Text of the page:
Is Hip-Hop Alive Again?

Nowadays, black conscious is returning to form in a way it never has before. Black people are actually talking about issues and making a fuss about it, and some people don’t like it.

Beyonce’s “Formation” Super Bowl performance has been perceived as prejudicial, wrong, but also heroic, courageous, real, and truthful. Kendrick Lamar has always been a conscious rapper, but he’s not the first. The others Talib Kweli, Lupe Fiasco (I LOVE THIS GUY), Mos Def, and others have come before, but it’s almost like the state of America is finally ready to listen.

It’s like we are collectively over the 50 cent (gangsta rap), Kayne West (self-glorifying ignorance with a rare sprinkle of truth), and Snoop Dogg (Sex and Weed, and more weed). We aren’t fully there because people like Fetty Wap are able to come up in the game, but we are making a choice┬áto listen to something that means something. And that’s important.

Hip-Hop has been dead for a while. I mean there are many who have kept the life support machine going, but it’s not like it was in the beginning. It’s not about black life, cultural identity, social issues, and more. To put it simply it’s been diluted to mostly rap, preserving the art form, but none of the message.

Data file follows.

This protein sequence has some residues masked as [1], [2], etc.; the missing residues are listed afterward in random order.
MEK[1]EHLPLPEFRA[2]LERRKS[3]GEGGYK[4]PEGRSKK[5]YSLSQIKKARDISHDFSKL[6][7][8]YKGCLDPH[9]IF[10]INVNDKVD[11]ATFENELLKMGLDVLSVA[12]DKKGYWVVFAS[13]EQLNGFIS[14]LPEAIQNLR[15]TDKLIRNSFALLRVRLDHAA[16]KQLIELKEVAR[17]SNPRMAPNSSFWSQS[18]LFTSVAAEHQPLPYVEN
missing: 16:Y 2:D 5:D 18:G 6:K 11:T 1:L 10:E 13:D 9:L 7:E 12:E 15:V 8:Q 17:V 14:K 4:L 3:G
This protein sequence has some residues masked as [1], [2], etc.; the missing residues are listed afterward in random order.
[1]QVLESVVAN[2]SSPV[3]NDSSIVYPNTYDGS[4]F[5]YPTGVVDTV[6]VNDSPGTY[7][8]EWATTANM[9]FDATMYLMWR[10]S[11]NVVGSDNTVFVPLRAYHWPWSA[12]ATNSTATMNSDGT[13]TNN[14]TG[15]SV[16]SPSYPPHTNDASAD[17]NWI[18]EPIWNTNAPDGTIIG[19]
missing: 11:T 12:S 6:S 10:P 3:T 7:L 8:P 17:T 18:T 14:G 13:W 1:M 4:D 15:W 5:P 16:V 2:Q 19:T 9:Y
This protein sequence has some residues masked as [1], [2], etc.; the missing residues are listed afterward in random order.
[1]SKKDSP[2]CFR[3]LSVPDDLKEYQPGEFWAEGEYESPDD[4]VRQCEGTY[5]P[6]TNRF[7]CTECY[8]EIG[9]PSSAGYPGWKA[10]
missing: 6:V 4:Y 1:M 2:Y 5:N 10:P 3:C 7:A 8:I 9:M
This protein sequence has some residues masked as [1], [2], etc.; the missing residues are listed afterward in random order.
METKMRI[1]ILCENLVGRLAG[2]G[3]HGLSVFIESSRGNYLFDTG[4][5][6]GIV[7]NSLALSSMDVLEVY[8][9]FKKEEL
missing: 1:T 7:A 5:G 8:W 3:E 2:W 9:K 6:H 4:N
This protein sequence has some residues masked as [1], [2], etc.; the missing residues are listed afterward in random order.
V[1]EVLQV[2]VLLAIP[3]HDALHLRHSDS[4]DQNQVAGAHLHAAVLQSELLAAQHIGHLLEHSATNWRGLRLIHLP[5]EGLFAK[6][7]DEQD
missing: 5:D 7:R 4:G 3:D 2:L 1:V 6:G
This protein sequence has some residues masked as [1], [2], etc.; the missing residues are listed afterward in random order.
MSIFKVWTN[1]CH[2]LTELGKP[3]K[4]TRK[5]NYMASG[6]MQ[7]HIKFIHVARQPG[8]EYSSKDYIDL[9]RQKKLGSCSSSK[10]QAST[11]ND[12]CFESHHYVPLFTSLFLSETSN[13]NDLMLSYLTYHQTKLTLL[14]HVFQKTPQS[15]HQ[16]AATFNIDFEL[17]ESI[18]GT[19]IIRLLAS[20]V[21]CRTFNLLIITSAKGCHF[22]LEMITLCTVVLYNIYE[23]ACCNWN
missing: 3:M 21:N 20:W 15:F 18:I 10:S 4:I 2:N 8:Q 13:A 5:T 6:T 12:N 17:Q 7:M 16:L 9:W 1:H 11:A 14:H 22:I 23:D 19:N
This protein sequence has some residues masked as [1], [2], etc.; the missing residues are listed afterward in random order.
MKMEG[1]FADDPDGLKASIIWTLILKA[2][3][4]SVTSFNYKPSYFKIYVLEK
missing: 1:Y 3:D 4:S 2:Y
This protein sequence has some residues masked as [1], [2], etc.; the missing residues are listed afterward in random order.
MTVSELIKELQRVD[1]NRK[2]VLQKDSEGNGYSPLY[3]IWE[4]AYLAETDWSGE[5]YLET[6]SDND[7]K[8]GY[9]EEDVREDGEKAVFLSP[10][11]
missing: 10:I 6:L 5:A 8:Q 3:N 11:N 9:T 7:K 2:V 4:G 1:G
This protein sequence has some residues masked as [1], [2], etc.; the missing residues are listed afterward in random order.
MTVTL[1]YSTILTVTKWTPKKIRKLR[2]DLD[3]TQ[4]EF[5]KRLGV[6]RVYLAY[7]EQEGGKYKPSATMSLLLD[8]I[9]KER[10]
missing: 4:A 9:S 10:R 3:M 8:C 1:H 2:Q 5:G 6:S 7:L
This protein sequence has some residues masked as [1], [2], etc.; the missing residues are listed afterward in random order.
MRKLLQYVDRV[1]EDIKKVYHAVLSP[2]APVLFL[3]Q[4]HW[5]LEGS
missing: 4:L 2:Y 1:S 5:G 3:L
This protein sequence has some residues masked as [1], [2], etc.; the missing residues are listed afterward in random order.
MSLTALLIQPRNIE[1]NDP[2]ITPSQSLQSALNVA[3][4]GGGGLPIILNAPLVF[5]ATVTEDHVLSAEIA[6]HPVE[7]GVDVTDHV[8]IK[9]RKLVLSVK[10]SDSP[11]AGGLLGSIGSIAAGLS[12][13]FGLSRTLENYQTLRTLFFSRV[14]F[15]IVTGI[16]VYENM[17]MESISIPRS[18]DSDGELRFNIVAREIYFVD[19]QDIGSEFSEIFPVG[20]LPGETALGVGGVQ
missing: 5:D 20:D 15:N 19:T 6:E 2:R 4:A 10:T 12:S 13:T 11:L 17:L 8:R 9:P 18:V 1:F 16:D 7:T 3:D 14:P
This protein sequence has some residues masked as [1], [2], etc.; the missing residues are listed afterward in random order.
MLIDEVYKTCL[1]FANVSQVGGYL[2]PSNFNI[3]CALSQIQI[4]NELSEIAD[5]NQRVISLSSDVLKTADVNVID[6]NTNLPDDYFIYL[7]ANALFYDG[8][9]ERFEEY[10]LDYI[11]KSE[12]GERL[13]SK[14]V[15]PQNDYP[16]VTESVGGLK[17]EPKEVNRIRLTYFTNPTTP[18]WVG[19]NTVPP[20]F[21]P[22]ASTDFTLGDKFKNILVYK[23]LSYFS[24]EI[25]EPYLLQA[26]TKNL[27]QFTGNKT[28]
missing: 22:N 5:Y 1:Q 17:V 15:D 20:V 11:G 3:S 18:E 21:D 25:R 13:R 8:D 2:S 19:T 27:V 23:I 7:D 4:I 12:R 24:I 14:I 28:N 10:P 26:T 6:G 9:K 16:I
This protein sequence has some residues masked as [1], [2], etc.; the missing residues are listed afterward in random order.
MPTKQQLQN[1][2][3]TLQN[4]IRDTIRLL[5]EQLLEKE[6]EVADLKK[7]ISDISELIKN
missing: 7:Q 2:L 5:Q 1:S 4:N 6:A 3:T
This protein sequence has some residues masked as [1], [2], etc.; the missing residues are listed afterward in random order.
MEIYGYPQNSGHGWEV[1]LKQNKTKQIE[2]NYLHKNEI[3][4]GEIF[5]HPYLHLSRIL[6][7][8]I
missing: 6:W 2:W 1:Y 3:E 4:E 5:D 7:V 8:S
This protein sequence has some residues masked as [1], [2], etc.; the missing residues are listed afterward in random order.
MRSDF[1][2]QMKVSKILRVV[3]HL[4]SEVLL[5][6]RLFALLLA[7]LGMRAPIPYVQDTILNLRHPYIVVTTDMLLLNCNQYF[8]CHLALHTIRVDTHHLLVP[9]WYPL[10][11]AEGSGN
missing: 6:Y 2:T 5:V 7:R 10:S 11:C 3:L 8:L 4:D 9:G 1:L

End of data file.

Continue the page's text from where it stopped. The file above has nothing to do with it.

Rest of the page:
Black Lives Matter, #DefeatTheStereotype, and other organization and causes that are seeking to change black cultural is starting to permeate the black identity. From the Beyonce to the Kendrick Lamar who are using public performances to tell a story that EVERYONE needs to hear. And I for one am happy, because as much as love the art form of rap, I can’t listen to any of the crap on the radio.

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